Tuesday, August 16, 2011

remembering bill morrissey, wordsmith. and oh yeah, a singer too

readers (that mean all 3 of you) will recall i like lists. and if i had to make a list of my favorite musicians of all time, bill morrissey would be in my top 5.  bill died last month at the too young age of 59 in a motel in georgia. he was stopped for the night before heading back to new hampshire after performing at a few places through the south. in fact, i had talked to my friend kenneth about going to a concert outside of nashville that apparently was one of his last. sadly, time and life got in the way and i forgot about the concert.

it was only by chance that i heard of his passing.  i had been listening to one of bill's albums on my ipod when i remembered the concert and i google searched for him to see if i could still get tickets. when his website popped up, i instead saw a list of obituary notices. my heart sank.  like most people when they read something like this, i couldn't believe it. but it was true, as i read on i found out he died of complications of heart disease. what shocked me most was that it had happened almost three weeks before i read anything about it.

then i thought i shouldn't be surprised, for as much as i loved his music, he wasn't well known, especially outside of his native new england. i believe this to be a tragedy, as much as his death is a tragedy, for his music was an opening to a world for me. there was nothing extraordinary about his voice, other than it was way too deep and raspy to be a singer. his guitar and fiddle work, though good, was nothing especially transcendent. but the words -- ah, the words, that's where he shined. much like others i love, it's not so much the music but the tales, the language, the stories that got you.  a few words in, and if you are a wannabe writer like me, you think: "shit! that's it! i would have killed to written that."

they came off his tongue like poems, sparse and full of life and death and love and if you were happy and wanted to be sad (i'm not the only one, right?) you could listen to bill.  if you were sad and wanted to be happy, you could listen to bill.  if you were sad and wanted to bawl your fucking eyes out, you could listen to him speak of love to never be, love that is lost, heartbreak the whole world knows, or the pain of having to kill your own dog: "you've known that old hound longer/than you've known any of your friends/and no matter how you've let him down/he'll always take you back again/wrap him in his blanket/hold him once more close to you/lead him out behind the barn/with a borrowed .22.  if you wanted to laugh, you could listen to him sing of amnesia: "what if i'm born again/or in some weirdo sect/i know i'm not jewish/cuz i looked down and checked."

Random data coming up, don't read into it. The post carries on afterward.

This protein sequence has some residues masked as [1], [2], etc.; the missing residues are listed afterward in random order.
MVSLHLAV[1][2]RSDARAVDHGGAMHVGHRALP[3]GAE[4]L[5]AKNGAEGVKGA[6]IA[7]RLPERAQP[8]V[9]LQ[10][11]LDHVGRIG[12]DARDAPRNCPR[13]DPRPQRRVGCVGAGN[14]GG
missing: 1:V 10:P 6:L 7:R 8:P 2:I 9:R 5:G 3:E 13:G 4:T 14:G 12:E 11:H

i first came across his music thanks to a friend in portland, maine. we were both fans of john prine and he suggested we all go see a concert happening in portland, a quad bill, if you will called something like "on a summer's night". i believe it was patti larkin, cheryl wheeler, cliff eberhardt, and greg brown.  it doesn't matter. what does matter is i heard greg play and he mentioned his friend bill, also a folk singer, singer/songwriter (the term i prefer to use).  loving greg's music, i was anxious to find out more about this bill morrissey.

i was able to get hold of his first album and well, to be cliche, it blew me away. the stories were like prine's and greg's, but they were of new england. of mill towns, of sad tired people, of woods crazy people, gone mad from the snow. these were now my people. as you may recall, i was born in arkansas but my heart was in new england, where is most likely will always be. i soaked it up, hours were spent traversing the back woods and lonely roads of maine and new hampshire (i was in grad school at unh at the time) listening to his music, the sad fiddle, the happy guitar, the guttural lows and almost painful highs of his voice.

after that, i was hooked. i got all his albums and though i have favorites, it's really his body of work that speaks to me. the way that he can take you through the range of emotions in 9 to 12 songs is astounding.  and you have to listen, you want to listen to the words. you want to get them right. music and i are friends.  we are not lovers.  i am not in love with music. i listen and yes, it is important to me, but i'm just as likely to be found listening to an audiobook or npr than music. and i can't remember the last time i willingly turned on the radio to listen to music.